Formerly a Hollywood screenwriter (of My Favorite Year, Welcome Back, Kotter, and more), Dennis Palumbo is a licensed psychotherapist and author. His mystery fiction has appeared in Ellery Queen’s Mystery Magazine, The Strand and elsewhere, and is collected in From Crime to Crime (Tallfellow Press). His series of mystery thrillers (Mirror Image, Fever Dream, Night Terrors, Phantom Limb, and the latest — excerpted here — Head Wounds) all feature Daniel Rinaldi, a psychologist and trauma expert who consults with the Pittsburgh Police.
From the publisher: “Psychologist Dr. Daniel Rinaldi consults with the Pittsburgh Police. His specialty is treating victims of violent crime – those who’ve survived an armed robbery, kidnapping, or sexual assault, but whose traumatic experience still haunts them. Head Wounds picks up where Rinaldi’s investigation in Phantom Limb left off, turning the tables on him as he, himself, becomes the target of a vicious killer.”
Praise for Dennis Palumbo’s Daniel Rinaldi Series:
“Accomplished writer Dennis Palumbo calls his latest novel Head Wounds and the grim title should
serve as a warning. This psychological thriller has some fine language and a strong narrative pull that keeps the pages turning, but the series of crimes that occur are unnerving…People in the story wear Pitt Panthers and Steelers sweatshirts, drive on the parkway, and get their news from KDKA. Mr. Palumbo often does more than just mention Pittsburgh landmarks; he characterizes the city in both positive and negative ways…As Head Wounds rolls to its clever, crazy gothic conclusion, no one could accuse Mr. Palumbo of being flat. This is the fifth book in his Daniel Rinaldi series and most readers will hope Dan lives to see a sixth.”
— Pittsburgh Post-Gazette
“Head Wounds delivers relentless action toward a climax as vivid and harrowing as anything I’ve ever read.”
— Joseph Finder, New York Times best-selling author of The Switch
“The character of psychologist and trauma expert Daniel Rinaldi gives great heart to this story and elevates it to novelistic heights.”
— John Lescroart, New York Times best-selling author of Damage
“Lovers of noir will enjoy Dan Rinaldi’s fast-paced adventures. Rinaldi, an empathic therapist, is on call to the Pittsburgh police. He needs every ounce of his Golden Glove skills to survive the violent world of Pennsylvania politics.”
— Sara Paretsky, Mystery Writers of America Grand Master, author, V.I. Warshawski novels
“A gripping thriller, chock full of the desired twists and cliffhangers, with the added layer and intriguing access of a therapist narrator/detective. A page turner!”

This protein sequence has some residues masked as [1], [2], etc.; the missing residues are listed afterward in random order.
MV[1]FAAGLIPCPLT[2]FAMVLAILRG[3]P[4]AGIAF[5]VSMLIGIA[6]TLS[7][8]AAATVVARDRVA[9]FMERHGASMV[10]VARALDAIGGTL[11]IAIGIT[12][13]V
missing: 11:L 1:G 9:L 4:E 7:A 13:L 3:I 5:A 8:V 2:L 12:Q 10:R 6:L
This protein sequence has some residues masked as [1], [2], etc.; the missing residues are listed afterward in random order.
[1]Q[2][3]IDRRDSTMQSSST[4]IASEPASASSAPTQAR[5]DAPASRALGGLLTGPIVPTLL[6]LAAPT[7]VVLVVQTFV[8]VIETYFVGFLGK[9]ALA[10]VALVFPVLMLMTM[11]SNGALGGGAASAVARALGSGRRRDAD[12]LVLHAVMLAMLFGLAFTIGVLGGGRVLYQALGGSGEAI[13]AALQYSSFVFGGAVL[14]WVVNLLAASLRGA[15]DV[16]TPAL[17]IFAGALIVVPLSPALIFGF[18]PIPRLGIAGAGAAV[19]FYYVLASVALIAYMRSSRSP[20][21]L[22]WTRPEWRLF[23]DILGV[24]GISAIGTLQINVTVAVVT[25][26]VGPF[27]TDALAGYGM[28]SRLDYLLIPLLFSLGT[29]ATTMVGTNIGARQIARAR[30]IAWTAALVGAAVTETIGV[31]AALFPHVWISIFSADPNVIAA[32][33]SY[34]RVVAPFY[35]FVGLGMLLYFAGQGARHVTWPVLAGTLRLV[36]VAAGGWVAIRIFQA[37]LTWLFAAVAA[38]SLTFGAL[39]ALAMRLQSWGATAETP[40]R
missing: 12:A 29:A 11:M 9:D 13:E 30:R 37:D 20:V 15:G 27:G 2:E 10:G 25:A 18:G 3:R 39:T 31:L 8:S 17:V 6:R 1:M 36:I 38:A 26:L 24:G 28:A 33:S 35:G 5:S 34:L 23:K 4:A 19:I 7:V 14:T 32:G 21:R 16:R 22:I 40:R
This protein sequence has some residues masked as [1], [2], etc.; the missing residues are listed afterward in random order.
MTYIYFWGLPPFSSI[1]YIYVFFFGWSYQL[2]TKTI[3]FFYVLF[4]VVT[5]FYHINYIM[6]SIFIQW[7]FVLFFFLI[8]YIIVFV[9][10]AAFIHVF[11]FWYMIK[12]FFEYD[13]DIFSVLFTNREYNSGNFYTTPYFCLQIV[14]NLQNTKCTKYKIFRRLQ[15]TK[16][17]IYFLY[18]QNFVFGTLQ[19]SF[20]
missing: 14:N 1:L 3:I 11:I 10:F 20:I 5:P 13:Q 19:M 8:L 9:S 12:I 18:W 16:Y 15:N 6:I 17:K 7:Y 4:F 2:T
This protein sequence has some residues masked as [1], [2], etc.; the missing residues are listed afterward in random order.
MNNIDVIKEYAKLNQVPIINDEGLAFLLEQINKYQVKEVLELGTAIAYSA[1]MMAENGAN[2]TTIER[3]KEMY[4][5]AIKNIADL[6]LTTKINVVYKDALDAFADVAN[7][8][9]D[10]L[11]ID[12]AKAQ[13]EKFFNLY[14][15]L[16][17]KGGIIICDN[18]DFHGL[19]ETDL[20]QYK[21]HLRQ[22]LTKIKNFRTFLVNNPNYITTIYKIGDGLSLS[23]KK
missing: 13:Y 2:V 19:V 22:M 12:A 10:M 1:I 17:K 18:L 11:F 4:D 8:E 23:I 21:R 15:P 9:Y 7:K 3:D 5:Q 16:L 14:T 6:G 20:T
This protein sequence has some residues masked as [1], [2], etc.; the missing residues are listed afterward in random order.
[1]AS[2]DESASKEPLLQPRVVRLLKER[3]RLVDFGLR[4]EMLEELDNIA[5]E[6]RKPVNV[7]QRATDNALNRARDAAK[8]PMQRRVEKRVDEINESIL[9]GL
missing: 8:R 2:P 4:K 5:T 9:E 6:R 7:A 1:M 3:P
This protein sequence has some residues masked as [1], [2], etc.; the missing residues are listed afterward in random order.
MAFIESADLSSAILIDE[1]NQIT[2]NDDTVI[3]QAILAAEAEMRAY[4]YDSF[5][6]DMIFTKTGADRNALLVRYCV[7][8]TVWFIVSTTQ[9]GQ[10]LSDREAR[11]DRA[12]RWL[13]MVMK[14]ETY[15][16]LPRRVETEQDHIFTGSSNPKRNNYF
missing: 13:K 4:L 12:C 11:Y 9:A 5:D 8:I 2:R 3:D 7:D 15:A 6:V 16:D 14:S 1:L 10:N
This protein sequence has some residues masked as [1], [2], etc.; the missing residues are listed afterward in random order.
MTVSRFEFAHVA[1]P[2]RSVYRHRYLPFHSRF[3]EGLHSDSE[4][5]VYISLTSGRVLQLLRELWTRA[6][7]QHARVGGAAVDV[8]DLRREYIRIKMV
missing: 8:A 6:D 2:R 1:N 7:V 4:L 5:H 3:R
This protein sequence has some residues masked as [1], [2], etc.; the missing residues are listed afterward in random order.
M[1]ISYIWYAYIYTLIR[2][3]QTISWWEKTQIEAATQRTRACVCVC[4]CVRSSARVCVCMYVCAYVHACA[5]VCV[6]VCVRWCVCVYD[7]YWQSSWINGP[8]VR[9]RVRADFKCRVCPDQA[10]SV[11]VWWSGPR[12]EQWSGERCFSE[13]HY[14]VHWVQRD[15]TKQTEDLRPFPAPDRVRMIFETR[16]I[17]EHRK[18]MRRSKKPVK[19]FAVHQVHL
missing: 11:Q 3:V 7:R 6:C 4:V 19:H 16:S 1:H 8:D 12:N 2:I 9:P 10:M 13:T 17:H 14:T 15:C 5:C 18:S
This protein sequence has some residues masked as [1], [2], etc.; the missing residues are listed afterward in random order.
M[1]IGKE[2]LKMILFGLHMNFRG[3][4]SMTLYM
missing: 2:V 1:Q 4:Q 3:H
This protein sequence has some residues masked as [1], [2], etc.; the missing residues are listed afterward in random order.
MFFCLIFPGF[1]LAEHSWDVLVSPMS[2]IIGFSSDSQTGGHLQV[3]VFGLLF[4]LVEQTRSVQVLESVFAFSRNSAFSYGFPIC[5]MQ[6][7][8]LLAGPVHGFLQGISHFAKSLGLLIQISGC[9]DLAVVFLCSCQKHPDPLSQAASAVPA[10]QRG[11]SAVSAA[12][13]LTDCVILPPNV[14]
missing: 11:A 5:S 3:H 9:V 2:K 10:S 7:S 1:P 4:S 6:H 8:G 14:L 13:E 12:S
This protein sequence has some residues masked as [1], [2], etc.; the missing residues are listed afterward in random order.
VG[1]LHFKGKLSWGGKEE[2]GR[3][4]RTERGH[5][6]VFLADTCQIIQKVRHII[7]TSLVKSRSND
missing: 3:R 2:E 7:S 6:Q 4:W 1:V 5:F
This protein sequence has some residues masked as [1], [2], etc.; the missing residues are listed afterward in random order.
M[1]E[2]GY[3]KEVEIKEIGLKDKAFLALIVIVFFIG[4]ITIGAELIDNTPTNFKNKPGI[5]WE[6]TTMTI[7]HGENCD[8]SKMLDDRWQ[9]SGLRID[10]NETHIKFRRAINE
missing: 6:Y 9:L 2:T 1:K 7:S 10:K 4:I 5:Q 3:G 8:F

— Aimee Bender, New York Times best-selling author of An Invisible Sign of My Own
Miles Davis saved my life.
I was sitting on the couch in my front room, re-reading the three-inch-thick dossier, listening to Davis’ seminal album with his New Quintet. I’d slid the CD into the squat disc player minutes before, right after I’d poured myself a second Jack Daniels. Neat.
It was sometime after nine PM. My broad picture window looking out on Grandview Avenue reflected an opaque darkness chilled by an earlier spring rain. As usual lately, I’d forgotten to draw the heavy drapes when I came home from work. Sometimes I even forgot to eat.
My only task, these past few nights, was to put the dossier on my lap and slowly peruse its many pages. To read yet again the police detectives’ statements, peer at the crime scene photos, review the Medical Examiner’s report. The hard-backed binder had become an important but cryptic artifact, the potential key to a mystery that I’d long accepted as buried in the past.
“Okay,” I said aloud, to an empty room. An empty house. “Tonight I find it. Whatever the hell it is.”
The key to a mystery. At least that’s what he’d claimed it was, the man who told me about it. Who believed that hidden in the dossier’s pages was an overlooked or ignored piece of evidence proving that my wife’s death almost a dozen years ago hadn’t been what it seemed. That the gunfire that ended Barbara’s life was not the lethal result of a mugging gone wrong.
It was murder.
And the proof was in this extensive dossier that same man had once prepared at a wealthy new patient’s request. Before she’d consider entering therapy. A dossier on me.
He told me all this over a week ago, as I crouched by his blood-soaked body, staring in disbelief at the man’s stricken face. Moments before, he’d saved that patient’s life by stepping in front of a killer’s gun, taking the bullet meant for her. Although the shooter had been quickly subdued, it was too late for the wounded man.